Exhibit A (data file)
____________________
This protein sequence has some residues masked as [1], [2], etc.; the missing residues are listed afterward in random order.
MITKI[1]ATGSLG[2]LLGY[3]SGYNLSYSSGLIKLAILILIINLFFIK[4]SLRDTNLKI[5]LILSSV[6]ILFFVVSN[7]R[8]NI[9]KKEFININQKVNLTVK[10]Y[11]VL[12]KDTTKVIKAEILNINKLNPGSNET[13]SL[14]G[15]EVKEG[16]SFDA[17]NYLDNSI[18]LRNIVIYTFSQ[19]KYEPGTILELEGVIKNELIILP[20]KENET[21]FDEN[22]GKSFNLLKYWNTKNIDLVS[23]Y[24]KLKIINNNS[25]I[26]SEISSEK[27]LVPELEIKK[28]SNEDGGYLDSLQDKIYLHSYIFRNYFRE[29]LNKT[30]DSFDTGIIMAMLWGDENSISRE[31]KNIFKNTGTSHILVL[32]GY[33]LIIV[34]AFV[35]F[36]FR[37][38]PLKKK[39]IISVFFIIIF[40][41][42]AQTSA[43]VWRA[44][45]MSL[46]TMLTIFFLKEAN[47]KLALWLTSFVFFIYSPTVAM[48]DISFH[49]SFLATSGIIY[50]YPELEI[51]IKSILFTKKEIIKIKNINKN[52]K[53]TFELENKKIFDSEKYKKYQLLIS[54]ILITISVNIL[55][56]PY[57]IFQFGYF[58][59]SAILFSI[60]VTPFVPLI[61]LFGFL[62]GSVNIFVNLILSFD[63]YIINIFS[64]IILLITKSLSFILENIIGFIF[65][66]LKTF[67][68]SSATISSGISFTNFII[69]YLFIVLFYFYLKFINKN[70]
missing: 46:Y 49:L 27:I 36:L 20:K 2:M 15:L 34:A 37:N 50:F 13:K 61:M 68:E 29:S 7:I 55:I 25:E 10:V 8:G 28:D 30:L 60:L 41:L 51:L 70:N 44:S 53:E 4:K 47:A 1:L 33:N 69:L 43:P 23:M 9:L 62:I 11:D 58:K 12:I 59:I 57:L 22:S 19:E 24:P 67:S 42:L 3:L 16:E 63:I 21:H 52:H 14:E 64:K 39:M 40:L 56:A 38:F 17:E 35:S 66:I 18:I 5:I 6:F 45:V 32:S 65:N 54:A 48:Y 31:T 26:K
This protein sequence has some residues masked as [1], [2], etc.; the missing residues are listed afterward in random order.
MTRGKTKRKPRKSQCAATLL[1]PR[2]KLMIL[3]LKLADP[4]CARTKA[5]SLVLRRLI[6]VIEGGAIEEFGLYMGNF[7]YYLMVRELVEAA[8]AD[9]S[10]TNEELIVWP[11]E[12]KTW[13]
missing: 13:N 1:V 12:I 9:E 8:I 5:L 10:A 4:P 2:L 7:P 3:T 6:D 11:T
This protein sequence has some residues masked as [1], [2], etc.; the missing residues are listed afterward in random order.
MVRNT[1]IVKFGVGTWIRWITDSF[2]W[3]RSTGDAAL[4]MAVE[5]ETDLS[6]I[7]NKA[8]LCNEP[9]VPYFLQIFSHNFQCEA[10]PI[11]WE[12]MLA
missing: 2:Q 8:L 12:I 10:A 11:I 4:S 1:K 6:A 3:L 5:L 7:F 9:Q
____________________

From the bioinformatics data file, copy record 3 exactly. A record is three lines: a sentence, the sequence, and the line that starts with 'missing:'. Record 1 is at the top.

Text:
This protein sequence has some residues masked as [1], [2], etc.; the missing residues are listed afterward in random order.
MVRNT[1]IVKFGVGTWIRWITDSF[2]W[3]RSTGDAAL[4]MAVE[5]ETDLS[6]I[7]NKA[8]LCNEP[9]VPYFLQIFSHNFQCEA[10]PI[11]WE[12]MLA
missing: 2:Q 8:L 12:I 10:A 11:I 4:S 1:K 6:A 3:L 5:L 7:F 9:Q